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  • Could you tell me what the best test is for Lyme disease? I have been diagnosed with MS, but suspect I could have Lyme disease. I grew up in R.I., and probably had more than 100 tick bites. My mom used a lighted match to make the tick let go of my skin. Thanks!!!

  • I had persistent fevers, sinus infections and eventually full blown arthritis and it wasn’t until probably 3 years later a PA from a small urgent care clinic in upstate NY put the pieces together and tested me for Lyme. Sure enough, positive. Did a few rounds to finally get a clearance that the bands went down to 2 bands. Doctors in the Bronx never thought to test. In fact, when I got the diagnosis, my primary care doc at Montefiore thought it was a mistake.

  • I have had Lyme disease for about 7 years. It is very hard to find a doctor that specializes in Lyme and knowledgeable enough to treat my condition. It is a very hard disease to deal with and getting the proper treatment makes it even more challenging… I hope things change because people are truly suffering…

  • The statement that antibody tests are more accurate in later stages is wrong. It is true that antibodies can take weeks to develop after the tick bite, but then they start to wane, which is why there isn’t longterm resistance to re-infection. There are also well documented sero-negative cases. Plus, the 2 tier test that the CDC insists on, is based on only one lab strain of the lyme spirochete. There are many strains. There are also other species. This is all well-documented in the medical literature and when it is pointed out to the CDC, they say the two tier test is only for surveillance. But…..most doctors know they can get in trouble without a positive test, and the CDC smears any other kind of test even for clinical purposes. Culture is the gold standard for other diseases, but sorry, CDC says you can’t use in lyme. We need the CDC and NIH to clean house of the people who have been responsible for this public health disaster.

    • I fully agree, CDC guidelines for phycians is lagging and a risk for patients or suffer. I live in a state that most MDs believe Lyme does not exist here, so getting diagnoses is most difficult. Currently class action lawsuit regarding this matter against the CDC.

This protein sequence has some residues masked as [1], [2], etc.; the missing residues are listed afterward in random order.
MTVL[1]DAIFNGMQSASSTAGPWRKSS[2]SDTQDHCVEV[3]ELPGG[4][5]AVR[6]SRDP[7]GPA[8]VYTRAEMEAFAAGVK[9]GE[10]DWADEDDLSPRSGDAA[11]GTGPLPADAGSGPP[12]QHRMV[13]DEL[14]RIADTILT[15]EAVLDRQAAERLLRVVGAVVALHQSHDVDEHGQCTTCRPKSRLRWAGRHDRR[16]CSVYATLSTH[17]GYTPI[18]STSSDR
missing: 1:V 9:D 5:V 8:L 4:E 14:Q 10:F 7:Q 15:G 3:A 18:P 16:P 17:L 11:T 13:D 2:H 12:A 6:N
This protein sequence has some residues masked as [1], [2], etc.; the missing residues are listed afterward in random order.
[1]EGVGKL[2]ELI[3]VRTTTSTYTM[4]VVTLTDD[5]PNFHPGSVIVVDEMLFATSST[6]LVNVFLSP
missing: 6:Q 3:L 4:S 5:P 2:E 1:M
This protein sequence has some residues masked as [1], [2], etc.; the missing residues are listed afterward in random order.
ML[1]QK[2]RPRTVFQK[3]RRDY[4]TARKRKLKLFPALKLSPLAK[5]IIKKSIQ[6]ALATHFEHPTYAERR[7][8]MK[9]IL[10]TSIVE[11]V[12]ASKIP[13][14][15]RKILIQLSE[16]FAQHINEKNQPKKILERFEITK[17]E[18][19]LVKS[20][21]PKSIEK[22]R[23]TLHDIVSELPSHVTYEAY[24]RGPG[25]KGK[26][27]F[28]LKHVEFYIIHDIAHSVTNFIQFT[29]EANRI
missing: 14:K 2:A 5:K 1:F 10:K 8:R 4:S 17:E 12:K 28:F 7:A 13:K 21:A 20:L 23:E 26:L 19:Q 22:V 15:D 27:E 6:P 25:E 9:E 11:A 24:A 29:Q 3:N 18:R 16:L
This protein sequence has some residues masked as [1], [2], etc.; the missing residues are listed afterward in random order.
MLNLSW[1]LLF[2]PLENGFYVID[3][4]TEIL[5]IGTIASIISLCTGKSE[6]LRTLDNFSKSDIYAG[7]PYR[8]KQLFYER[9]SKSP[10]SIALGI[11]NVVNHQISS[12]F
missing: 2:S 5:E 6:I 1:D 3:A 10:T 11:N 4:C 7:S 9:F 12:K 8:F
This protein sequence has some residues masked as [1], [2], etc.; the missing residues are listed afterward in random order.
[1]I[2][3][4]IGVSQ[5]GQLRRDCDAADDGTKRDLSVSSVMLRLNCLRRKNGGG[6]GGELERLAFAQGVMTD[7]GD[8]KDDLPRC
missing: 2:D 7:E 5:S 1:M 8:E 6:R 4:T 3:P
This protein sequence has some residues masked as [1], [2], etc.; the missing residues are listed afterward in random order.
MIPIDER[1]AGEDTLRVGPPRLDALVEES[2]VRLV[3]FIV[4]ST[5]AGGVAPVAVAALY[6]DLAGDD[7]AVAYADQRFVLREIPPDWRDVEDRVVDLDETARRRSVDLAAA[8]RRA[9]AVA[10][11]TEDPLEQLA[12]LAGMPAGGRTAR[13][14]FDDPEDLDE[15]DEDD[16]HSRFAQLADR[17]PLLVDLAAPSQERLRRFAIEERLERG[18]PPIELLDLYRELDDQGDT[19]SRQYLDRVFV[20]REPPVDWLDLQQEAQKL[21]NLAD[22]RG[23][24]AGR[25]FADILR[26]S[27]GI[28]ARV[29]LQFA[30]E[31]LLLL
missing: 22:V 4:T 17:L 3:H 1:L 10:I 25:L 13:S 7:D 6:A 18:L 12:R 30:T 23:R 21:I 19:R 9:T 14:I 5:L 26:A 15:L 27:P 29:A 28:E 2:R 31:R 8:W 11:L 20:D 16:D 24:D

• A promising new approach from the same institutions who mismanaged Lyme disease for over 25 years (not just in the US, they dictate Lyme ‘science’ in most of the English speaking world), now that’s funny …

    This is all marketing for new diagnostic tests that are in the pipeline. Tests that were patented by (ex-) CDC/IDSA workers, so they can remain in control over Lyme diagnostics and treatment and profit from it. Much better Lyme diagnostics are already available, but strongly discouraged by the CDC/IDSA cabal. They don’t care about the patients, only about power and money.

  • The problem with the testing, *as CDC is well aware,* is that it was designed to exclude the neurological Lyme cases, and include only the HLA-linked hypersensitivity arthritic knee (with no other symptoms) cases. That was 1994, when their LYMErix OspA “vaccine” trials were underway and they discovered that it’s really not a good idea to inject an immunosuppressive triacyl lipoprotein into people. (See also the NECC fungal meningitis scandal, and who’s going to prison.) Oops! So CDC officers who had interests in intended vector-borne diseases vaccines and test kit royalties literally changed the definition to exclude the cases that messed up their trial data. Now, what’s laughable about the CDC supposedly coming up with a more accurate test is that they surely are using blood that has been qualified by the fraudulent testing scheme to falsely validate their new test method. So the sickest victims, who have a “pseudolymphoma” (Steere, 1988), or “post sepsis immune paralysis” (think B cell AIDS), still will be hung out to die. TruthCures.org